However, the trend can't change because as soon as women start following this idealistic notion of attracting men by being themselves, they'll just end up alone anyway. Because if you're going to say that a woman's charm is her power over men, then it's no surprise that many women will continue to do anything to maintain that power. So if men are the powerless ones, then they can't change the way things are either, and the cycle continues.

ellesappelle said...

It's such a relief to read your blog and find someone saying what everyone is indirectly saying but will not admit to. The "follow your dreams" and "believe in yourself" thing makes me gag now, I'm so sick of hearing it. Who said dreams were always such great things to follow anyway? Kurt Cobain and Michael Hutchence followed theirs and look where it got them. The implication is that if you have a dream, you must sacrifice certain things for it because it is the point of your life and it is where you are headed, because destiny pulls you in that direction, and anything that holds you back is unworthy.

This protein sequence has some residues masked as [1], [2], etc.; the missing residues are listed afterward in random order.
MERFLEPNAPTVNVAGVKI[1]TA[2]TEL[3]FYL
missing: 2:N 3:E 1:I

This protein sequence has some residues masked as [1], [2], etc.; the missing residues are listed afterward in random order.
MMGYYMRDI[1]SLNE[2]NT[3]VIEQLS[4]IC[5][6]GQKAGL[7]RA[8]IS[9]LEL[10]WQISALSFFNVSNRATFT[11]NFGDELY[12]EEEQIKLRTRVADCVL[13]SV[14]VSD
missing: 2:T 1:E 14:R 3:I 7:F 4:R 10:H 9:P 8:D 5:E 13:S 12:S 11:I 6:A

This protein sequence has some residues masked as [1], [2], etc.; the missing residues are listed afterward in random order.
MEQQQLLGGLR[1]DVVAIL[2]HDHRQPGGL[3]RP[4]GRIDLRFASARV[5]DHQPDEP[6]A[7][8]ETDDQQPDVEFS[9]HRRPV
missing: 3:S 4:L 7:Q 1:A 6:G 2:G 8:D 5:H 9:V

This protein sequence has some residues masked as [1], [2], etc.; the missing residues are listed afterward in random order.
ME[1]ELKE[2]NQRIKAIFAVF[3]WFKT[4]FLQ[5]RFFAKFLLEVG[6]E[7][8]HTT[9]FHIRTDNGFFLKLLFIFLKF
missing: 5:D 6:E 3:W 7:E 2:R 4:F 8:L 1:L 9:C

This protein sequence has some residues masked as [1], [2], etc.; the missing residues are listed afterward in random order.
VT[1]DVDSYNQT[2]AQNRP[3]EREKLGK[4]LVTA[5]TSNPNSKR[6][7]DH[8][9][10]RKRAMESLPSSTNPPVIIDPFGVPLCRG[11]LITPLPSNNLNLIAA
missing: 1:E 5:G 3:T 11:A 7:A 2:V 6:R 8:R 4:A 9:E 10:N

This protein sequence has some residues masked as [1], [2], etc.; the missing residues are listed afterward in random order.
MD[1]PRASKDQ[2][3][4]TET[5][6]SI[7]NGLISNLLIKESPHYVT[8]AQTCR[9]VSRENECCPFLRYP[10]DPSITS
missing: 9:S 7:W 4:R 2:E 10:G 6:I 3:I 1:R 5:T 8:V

Steve Salerno said...

Well, anon, at least you've managed to retain your optimism in the face of it all...

RevRon's Rants said...

Hmmm... Sounds like I might have missed on the gender, anyway...

Anonymous - The behavior you describe is consistent with insecure boys, rather than men. They might be 60 years old, but have obviously never progressed past the adolescent "I am what I conquer" phase. A man finds beauty in a partner, and if there is a real connection, sees that beauty deepen and grow. I see attractive women all the time, but have yet to feel even remotely tempted. My lady knows I'm not shopping, but also knows that if I ever stop looking, it's time for her to worry. :-)

I really hope you find a loving relationship. But in order to do so, you'll need to let go of the bitterness long enough to taste the sweetness you seem to have missed out on.